Word of the Day – Ululate

By November 10, 2017Word of the Day

Ululate (verb)

u-loo-lay-t/ yu-loo-lay-t

Howl or wail as an expression of strong emotion, typically grief.

Early 17th century: from Latin ululat- ‘howled, shrieked’, from the verb ululare, of imitative origin. Both listed pronunciations are accepted.

Example sentences

“The crowd ululates as the body is laid out.”

Word of the Day – Resipiscence

By | Word of the Day | No Comments

Resipiscence (noun)

resi-pisns

Originally: repentance for misconduct; recognition of one’s past misdeeds or errors. Later also: the action or fact of coming to one’s senses, or of returning to a more acceptable opinion.

Late 16th century; earliest use found in Thomas Norton (d. 1584), lawyer and writer. From Middle French resipiscence (French résipiscence) action or fact of coming to one’s senses or of returning to a more acceptable opinion, repentance for misconduct or its etymon post-classical Latin resipiscentia repentance from classical Latin resipīscent-, resipīscēns, present participle of resipīscere to regain consciousness, to become sane again, to recover one’s reason, to come to one’s senses again, to see reason + -ia; compare -ence. Compare Spanish resipiscencia, Italian resipiscenza.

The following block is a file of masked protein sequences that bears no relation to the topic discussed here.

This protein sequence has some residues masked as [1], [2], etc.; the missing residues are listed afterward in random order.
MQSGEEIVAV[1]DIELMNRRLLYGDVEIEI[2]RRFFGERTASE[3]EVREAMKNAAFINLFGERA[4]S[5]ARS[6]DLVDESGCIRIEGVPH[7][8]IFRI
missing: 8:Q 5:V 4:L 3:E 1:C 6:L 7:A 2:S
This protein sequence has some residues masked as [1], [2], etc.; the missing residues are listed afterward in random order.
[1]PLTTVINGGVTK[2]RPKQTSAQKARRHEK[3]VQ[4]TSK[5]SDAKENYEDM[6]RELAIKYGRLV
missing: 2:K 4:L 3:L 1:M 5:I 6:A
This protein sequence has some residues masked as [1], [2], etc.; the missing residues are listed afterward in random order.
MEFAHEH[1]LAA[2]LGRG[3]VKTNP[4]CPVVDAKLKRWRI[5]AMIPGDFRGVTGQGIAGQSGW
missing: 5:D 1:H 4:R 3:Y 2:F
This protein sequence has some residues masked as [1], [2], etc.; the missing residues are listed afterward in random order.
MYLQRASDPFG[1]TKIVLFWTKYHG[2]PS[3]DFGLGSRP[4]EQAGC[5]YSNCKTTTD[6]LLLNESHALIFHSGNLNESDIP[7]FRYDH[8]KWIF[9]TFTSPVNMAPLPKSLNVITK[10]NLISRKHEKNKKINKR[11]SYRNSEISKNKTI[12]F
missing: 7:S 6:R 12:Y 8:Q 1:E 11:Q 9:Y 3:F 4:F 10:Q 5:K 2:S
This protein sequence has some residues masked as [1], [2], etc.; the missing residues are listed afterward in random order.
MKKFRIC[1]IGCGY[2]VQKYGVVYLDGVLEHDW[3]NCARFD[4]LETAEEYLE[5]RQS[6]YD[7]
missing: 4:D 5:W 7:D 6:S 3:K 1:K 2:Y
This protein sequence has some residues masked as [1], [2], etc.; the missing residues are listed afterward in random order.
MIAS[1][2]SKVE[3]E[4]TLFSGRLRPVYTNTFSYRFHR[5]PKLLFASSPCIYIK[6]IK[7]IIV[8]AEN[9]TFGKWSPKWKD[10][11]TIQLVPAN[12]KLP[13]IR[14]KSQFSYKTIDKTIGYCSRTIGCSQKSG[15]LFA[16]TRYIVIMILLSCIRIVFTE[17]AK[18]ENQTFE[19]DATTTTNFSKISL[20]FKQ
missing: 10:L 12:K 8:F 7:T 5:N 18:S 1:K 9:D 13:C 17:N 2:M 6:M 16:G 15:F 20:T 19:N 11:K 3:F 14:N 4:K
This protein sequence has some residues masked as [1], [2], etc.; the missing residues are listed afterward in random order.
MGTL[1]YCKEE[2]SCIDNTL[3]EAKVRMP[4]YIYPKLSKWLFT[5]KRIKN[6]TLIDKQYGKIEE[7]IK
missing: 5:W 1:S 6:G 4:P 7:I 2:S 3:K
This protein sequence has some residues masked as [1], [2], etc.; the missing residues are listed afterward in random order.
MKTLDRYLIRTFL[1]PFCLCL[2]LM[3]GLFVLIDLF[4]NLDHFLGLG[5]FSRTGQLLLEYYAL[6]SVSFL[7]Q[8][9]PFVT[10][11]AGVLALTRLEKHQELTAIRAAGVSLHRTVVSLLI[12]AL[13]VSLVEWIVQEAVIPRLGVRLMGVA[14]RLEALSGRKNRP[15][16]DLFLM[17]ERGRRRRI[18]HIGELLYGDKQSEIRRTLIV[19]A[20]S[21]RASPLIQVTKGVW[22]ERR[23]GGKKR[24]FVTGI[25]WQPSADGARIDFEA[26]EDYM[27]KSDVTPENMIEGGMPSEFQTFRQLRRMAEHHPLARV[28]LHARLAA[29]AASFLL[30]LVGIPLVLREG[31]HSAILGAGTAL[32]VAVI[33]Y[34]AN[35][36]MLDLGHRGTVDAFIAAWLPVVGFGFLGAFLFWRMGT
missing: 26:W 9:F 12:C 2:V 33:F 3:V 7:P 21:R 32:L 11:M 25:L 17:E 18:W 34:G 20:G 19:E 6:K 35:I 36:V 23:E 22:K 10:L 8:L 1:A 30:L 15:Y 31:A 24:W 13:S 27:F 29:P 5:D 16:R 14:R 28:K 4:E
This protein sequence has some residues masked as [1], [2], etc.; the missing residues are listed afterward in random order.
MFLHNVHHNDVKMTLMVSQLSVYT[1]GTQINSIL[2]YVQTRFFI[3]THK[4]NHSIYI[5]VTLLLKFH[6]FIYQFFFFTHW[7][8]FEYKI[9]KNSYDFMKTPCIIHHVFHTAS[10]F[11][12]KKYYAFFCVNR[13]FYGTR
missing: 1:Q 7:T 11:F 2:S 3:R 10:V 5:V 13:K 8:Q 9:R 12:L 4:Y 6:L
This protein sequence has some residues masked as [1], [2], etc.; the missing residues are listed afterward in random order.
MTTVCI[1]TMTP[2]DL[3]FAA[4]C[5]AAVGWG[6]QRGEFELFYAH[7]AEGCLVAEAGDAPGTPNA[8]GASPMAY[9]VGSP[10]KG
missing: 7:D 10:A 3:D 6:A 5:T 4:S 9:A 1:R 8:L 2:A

Read More

Word of the Day – Macaronic

By | Word of the Day | No Comments

Macaronic (adj)

mak-a-ron-ik

Denoting language, especially burlesque verse, containing words or inflections from one language introduced into the context of another.

Early 17th century (in the sense ‘characteristic of a jumble or medley’): from modern Latin macaronicus, from obsolete Italian macaronico, a humorous formation from macaroni (see macaroni).

Read More

Leave a Reply